Dozens of teachers and school children have paid an emotional tribute to a young boy who died after a long battle with a heart condition.
Gerrard Somers, 6, from Sheddocksley, passed away at the end of April after his incurable heart defect worsened.
His funeral was held yesterday and mourners from his school and the wider community gathered outside the building to say their farewells as his cortege passed by.
Children released balloons and tied ribbons on to the Kingsford Primary School fence to say farewell to Gerrard as he passed the school for the final time.
Gerrard was well-known in his local community as the boy who always had a smile on his face, and his family have also paid tribute to their fun-loving little lad.
‘He was just the happiest little boy’
He had spent much of the last year shielding from the coronavirus pandemic, but Gerrard’s heartbroken grandmother Wilma Mann says he never let the isolation or his health troubles get him down.
“I don’t think I ever saw him not smiling,” she said. “He was just the happiest little boy.
“He loved a party, they were his favourite, and we would have parties at Halloween, birthdays and for Easter.
“Obviously it was only ever a couple of us who were there because he was shielding, but he was always so excited and loved making sure everyone was having fun.
“He liked to be busy. Every day he’d get up and say ‘what’s the plan?’.
“There were always so many things he liked to do and see, though laterally he didn’t have the energy for a lot of it, sadly.”
‘He overcame so many hurdles in his life’
Gerrard was born with hypoplastic left heart syndrome, a congenital defect in which the left side of the heart is underdeveloped.
“The only way I can explain it is that he only had one ventricle, he only had half a heart,” Wilma, 68, said.
“But he overcame so many hurdles in his life, he really was an incredible little boy.”
Though his condition had been gradually worsening, Gerrard’s death was sudden on April 25 and came as a shock.
“We weren’t sure how much time he had left but it ended up being a lot less than we were expecting,” Wilma said.
“He arrived back in Aberdeen on Saturday afternoon (from seeing specialists in Glasgow) and I went to visit him in the evening.
“Then I got a call on Sunday from his parents saying that he was gone… I couldn’t believe it.”
Gerrard’s younger years were marked by several major surgeries including a tracheostomy, which makes a hole from the neck into the windpipe to help patients breathe through a tube.
Despite his health difficulties, Gerrard’s mum Lynne Mann and dad Barry Somers were keen for their son to lead as normal a life as possible.
The family of three were always out at the park and visiting soft play centres across the city.
Gerrard also loved animals.
“He loved to feed the horses opposite Dobbies,” said Wilma, who lives in Mastrick.
“If I ever said I was going shopping he’d write me a shopping list asking for a magazine and some carrots for the horses so we could go and feed them.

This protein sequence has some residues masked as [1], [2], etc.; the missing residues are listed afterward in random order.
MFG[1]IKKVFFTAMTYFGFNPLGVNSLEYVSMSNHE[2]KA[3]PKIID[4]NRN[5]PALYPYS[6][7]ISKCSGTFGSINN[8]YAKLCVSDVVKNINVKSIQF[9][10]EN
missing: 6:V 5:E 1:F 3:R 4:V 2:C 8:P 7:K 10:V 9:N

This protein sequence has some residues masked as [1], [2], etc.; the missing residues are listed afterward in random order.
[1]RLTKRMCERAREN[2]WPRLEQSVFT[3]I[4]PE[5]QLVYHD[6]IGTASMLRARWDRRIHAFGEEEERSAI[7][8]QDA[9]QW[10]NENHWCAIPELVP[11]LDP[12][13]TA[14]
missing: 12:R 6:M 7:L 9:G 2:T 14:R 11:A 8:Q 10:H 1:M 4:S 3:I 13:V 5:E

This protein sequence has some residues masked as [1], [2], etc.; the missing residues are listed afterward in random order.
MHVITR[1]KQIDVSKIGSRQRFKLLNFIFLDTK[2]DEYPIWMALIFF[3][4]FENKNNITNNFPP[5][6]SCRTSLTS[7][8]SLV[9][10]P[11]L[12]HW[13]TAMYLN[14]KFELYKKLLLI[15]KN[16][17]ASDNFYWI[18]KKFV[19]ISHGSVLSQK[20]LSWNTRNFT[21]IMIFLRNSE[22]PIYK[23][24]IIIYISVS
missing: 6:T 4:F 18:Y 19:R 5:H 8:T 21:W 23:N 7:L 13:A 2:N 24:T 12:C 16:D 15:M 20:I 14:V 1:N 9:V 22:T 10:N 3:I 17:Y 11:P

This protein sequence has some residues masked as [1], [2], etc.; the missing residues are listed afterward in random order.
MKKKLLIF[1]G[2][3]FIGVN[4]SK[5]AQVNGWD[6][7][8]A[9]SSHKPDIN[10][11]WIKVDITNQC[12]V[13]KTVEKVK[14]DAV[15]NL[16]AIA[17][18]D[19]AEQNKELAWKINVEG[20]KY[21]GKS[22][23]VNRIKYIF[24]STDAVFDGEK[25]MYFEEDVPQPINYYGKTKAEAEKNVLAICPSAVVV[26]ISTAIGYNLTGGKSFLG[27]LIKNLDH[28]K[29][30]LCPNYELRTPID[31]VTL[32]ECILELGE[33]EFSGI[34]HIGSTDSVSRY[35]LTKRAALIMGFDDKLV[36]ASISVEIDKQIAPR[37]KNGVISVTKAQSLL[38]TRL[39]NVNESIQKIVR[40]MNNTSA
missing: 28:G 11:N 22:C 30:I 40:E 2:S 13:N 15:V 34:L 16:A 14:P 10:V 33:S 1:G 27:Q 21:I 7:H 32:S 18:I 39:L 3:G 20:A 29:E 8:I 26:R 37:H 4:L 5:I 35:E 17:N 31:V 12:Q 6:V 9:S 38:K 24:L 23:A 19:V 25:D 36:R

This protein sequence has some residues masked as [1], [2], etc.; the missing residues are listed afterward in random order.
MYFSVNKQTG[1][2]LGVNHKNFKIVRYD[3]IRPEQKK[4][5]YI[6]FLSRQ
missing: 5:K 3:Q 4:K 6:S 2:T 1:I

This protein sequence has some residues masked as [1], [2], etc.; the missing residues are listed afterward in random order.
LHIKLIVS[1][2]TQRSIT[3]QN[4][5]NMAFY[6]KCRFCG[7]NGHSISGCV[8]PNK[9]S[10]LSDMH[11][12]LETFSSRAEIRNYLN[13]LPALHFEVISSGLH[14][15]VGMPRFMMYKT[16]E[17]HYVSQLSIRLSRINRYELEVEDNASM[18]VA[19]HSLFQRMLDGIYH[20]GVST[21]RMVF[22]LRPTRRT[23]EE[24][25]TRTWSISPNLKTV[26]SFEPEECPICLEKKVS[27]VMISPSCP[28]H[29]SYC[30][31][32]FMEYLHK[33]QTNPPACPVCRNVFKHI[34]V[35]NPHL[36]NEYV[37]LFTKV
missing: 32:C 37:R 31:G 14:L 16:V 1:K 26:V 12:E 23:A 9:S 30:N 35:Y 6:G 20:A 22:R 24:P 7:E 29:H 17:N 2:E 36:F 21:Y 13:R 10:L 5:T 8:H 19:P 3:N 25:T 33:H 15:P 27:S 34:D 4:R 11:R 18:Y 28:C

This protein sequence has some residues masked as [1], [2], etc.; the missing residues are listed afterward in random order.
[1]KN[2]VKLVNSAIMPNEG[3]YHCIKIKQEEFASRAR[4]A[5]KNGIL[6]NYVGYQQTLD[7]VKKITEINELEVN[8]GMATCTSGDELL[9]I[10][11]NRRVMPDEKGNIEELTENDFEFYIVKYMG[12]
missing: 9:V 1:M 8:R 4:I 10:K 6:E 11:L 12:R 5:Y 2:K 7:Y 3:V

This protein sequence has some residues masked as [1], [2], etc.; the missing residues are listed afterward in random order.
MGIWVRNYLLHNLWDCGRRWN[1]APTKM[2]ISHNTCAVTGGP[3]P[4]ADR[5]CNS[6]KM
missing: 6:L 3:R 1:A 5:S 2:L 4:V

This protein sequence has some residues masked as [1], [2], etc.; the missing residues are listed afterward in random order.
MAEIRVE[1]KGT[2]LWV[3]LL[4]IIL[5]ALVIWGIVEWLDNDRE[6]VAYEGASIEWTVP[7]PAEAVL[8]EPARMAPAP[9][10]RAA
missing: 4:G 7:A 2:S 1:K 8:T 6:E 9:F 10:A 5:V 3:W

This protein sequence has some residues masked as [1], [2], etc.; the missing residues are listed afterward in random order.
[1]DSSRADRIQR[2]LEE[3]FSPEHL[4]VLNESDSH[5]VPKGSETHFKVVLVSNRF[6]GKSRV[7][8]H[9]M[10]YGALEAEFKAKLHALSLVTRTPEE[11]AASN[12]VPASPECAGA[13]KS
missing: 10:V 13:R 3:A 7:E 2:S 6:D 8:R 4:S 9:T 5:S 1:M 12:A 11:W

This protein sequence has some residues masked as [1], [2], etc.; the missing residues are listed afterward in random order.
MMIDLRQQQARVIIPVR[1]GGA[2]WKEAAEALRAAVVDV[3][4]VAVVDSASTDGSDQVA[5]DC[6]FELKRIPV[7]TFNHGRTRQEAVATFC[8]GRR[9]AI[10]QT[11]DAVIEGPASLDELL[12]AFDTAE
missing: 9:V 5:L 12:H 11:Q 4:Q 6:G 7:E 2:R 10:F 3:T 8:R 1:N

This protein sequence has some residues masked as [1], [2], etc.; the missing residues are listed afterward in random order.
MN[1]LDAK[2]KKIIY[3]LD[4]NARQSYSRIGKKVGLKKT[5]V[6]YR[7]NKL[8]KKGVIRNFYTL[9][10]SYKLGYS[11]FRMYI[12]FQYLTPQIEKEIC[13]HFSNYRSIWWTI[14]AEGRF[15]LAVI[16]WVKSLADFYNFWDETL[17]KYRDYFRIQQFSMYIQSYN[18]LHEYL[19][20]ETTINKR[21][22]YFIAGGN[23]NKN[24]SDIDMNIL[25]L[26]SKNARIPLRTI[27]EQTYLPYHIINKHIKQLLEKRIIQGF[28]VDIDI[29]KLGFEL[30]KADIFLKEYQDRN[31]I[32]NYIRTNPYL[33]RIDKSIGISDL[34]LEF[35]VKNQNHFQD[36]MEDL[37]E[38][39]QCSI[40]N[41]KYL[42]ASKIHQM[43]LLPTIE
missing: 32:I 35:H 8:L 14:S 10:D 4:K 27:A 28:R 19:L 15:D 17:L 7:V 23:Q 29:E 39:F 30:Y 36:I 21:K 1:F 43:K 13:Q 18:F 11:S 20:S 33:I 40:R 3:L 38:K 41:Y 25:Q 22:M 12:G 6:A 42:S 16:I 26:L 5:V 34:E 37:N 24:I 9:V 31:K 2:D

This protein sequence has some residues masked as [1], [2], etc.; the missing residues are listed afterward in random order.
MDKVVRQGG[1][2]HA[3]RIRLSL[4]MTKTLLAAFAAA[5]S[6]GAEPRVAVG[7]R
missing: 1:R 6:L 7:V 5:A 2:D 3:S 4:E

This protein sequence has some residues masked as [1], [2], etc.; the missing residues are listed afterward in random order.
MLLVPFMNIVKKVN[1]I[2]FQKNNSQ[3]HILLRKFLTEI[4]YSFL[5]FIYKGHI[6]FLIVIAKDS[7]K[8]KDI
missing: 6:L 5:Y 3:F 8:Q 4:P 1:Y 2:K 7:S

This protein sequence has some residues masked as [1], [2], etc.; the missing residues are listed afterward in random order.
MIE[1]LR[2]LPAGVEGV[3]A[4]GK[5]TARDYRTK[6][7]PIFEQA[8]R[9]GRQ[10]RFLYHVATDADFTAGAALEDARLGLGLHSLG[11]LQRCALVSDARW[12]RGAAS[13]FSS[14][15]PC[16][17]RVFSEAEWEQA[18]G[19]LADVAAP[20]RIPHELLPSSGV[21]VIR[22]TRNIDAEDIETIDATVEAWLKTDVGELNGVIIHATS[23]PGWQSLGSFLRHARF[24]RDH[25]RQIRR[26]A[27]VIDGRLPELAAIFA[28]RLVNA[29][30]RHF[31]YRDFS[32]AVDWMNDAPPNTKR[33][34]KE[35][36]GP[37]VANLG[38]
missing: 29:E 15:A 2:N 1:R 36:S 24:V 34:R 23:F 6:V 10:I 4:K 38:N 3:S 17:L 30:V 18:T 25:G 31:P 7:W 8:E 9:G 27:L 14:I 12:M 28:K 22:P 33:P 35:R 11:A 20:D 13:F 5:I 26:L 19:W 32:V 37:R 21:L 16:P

“He was such a happy boy, everybody knew him at the local shops and pharmacy we used to go to.
“It’s really difficult – I just don’t know what to say… It’s all the funny little things which have been popping into my mind.
“Like, he hated broccoli. Absolutely detested it. When we were picking his school dinner menus for the week he’d say ‘No! I don’t like broccoli!’” Wilma laughed.
‘He was a bright star, always sparkling’
She said Gerrard never let his health condition slow him down if he could help it.
She added: “We always knew how serious it was, but he was so brave with everything he went through.
“He was a bright star, always sparkling.”
Gerrard was a pupil at Kingsford Primary School, where he was well-liked by teachers and classmates.
Headteacher Audrey Walker said: “Gerrard joined Kingsford nursery in April of 2018. From the moment he started with us, his bravery, determination and great sense of humour shone through.
“In class, he loved listening to stories and was always drawing pictures of his family and making things to take home. His scissor skills were fantastic and you could always tell where he had been working by the trail of multi-coloured confetti!
“All the P1 children, most of whom had known him throughout nursery, were protective of their friend and looked out for him.
“They are a caring group who missed Gerrard when he had appointments in Glasgow and Newcastle and were always so happy to see him back at school.
“As a staff, we admired the bravery of Lynne and Barry to let Gerrard live his life so fully, despite the challenges he faced.
“They resisted the temptation to keep him wrapped in cotton wool and, as a result, Gerrard had a wonderful time in nursery and P1.
“We all miss him desperately but feel incredibly privileged to have had the opportunity to get to know this wonderful, wonderful boy.”